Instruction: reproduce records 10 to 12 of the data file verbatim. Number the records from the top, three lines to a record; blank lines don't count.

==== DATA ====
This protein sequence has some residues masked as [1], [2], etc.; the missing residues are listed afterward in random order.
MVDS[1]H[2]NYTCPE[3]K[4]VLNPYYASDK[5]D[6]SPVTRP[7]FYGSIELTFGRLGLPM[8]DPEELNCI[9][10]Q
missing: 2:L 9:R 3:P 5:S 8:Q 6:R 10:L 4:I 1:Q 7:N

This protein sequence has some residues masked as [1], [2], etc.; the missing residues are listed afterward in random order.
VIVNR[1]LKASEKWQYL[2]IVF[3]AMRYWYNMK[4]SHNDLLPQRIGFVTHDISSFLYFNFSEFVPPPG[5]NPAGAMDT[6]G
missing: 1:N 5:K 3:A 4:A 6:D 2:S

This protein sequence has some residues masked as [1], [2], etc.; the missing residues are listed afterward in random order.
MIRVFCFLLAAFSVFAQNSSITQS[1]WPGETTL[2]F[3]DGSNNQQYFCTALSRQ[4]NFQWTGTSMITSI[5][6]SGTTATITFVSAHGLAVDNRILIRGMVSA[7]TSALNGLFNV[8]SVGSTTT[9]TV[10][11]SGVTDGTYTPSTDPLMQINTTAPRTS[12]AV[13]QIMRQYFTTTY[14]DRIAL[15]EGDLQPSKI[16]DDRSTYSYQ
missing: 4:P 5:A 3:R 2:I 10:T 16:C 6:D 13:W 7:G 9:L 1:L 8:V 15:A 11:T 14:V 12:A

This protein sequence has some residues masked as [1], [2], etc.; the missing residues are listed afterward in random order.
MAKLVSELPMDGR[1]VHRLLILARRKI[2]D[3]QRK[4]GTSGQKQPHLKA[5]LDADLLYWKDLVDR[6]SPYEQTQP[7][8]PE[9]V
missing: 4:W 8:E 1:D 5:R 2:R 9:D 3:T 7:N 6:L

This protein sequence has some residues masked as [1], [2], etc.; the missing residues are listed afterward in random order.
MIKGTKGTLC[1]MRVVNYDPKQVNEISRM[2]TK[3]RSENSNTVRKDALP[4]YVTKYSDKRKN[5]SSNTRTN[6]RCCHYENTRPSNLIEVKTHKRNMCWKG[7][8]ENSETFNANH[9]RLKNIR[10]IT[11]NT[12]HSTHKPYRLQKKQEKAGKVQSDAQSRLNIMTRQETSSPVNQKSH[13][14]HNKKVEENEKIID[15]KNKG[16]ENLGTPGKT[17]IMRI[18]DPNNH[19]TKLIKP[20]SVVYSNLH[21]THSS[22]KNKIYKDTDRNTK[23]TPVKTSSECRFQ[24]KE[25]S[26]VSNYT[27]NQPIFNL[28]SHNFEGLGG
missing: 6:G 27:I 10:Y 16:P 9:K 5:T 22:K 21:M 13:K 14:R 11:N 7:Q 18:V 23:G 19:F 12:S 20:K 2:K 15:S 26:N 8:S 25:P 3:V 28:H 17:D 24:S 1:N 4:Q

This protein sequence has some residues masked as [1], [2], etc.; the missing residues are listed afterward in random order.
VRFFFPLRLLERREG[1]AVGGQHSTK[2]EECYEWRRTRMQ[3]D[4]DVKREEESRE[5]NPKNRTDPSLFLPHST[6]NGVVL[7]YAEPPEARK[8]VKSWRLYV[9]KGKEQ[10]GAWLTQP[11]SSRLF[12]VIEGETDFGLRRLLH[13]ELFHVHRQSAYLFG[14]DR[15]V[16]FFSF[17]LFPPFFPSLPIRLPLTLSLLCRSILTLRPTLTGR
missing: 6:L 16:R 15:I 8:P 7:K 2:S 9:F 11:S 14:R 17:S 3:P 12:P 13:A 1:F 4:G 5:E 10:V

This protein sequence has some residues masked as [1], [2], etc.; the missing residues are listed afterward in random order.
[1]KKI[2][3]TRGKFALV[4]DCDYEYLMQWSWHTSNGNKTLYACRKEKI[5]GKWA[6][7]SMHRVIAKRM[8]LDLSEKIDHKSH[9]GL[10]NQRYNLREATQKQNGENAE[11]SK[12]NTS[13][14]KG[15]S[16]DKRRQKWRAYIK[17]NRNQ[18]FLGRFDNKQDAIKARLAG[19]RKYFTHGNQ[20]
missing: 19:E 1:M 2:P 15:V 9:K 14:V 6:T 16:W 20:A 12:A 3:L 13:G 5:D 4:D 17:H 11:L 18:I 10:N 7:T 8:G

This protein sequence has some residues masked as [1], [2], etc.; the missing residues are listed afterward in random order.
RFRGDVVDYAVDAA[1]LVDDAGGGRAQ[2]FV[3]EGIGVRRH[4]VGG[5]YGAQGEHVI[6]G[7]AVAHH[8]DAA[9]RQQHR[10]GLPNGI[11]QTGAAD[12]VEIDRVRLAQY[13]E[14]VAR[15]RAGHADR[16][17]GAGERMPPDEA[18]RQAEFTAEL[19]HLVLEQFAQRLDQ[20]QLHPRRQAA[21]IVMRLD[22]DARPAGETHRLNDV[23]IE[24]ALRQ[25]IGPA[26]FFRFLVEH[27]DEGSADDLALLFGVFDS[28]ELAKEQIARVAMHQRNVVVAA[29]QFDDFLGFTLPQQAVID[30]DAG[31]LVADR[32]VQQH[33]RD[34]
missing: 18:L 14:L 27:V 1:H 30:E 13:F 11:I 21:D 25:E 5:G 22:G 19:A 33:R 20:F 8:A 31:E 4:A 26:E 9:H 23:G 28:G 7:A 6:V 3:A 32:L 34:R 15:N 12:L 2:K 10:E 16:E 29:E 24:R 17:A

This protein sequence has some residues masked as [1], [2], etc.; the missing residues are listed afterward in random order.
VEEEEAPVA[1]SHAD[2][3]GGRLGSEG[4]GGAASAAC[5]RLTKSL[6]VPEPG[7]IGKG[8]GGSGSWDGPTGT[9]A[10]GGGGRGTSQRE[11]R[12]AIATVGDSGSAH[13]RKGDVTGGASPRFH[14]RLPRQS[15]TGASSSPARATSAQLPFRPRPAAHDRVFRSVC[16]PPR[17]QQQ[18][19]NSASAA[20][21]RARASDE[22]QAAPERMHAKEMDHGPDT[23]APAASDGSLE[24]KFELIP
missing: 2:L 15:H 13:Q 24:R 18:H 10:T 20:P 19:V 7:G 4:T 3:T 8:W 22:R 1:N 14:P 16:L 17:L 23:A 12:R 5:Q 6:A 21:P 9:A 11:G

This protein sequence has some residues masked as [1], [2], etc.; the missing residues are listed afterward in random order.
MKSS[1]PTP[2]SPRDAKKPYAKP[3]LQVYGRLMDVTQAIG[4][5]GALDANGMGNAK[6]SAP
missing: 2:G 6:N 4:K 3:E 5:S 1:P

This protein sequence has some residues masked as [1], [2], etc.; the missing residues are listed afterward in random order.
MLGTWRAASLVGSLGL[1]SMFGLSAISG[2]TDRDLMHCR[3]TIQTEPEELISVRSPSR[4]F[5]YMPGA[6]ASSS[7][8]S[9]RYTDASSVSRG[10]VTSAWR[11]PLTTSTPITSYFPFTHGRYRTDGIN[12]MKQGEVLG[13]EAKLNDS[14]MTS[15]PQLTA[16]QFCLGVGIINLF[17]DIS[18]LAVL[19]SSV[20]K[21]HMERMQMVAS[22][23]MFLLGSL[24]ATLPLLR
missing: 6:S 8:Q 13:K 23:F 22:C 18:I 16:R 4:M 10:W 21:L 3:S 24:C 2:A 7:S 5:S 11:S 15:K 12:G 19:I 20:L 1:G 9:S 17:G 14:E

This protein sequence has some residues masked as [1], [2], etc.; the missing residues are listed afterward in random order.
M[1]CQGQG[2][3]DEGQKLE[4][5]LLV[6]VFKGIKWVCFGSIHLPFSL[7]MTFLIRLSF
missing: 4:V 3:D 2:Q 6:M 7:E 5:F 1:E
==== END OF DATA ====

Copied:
This protein sequence has some residues masked as [1], [2], etc.; the missing residues are listed afterward in random order.
MKSS[1]PTP[2]SPRDAKKPYAKP[3]LQVYGRLMDVTQAIG[4][5]GALDANGMGNAK[6]SAP
missing: 2:G 6:N 4:K 3:E 5:S 1:P

This protein sequence has some residues masked as [1], [2], etc.; the missing residues are listed afterward in random order.
MLGTWRAASLVGSLGL[1]SMFGLSAISG[2]TDRDLMHCR[3]TIQTEPEELISVRSPSR[4]F[5]YMPGA[6]ASSS[7][8]S[9]RYTDASSVSRG[10]VTSAWR[11]PLTTSTPITSYFPFTHGRYRTDGIN[12]MKQGEVLG[13]EAKLNDS[14]MTS[15]PQLTA[16]QFCLGVGIINLF[17]DIS[18]LAVL[19]SSV[20]K[21]HMERMQMVAS[22][23]MFLLGSL[24]ATLPLLR
missing: 6:S 8:Q 13:K 23:F 22:C 18:I 16:R 4:M 10:W 21:L 3:S 24:C 2:A 7:S 5:S 11:S 15:K 12:G 19:I 20:L 1:G 9:S 17:G 14:E

This protein sequence has some residues masked as [1], [2], etc.; the missing residues are listed afterward in random order.
M[1]CQGQG[2][3]DEGQKLE[4][5]LLV[6]VFKGIKWVCFGSIHLPFSL[7]MTFLIRLSF
missing: 4:V 3:D 2:Q 6:M 7:E 5:F 1:E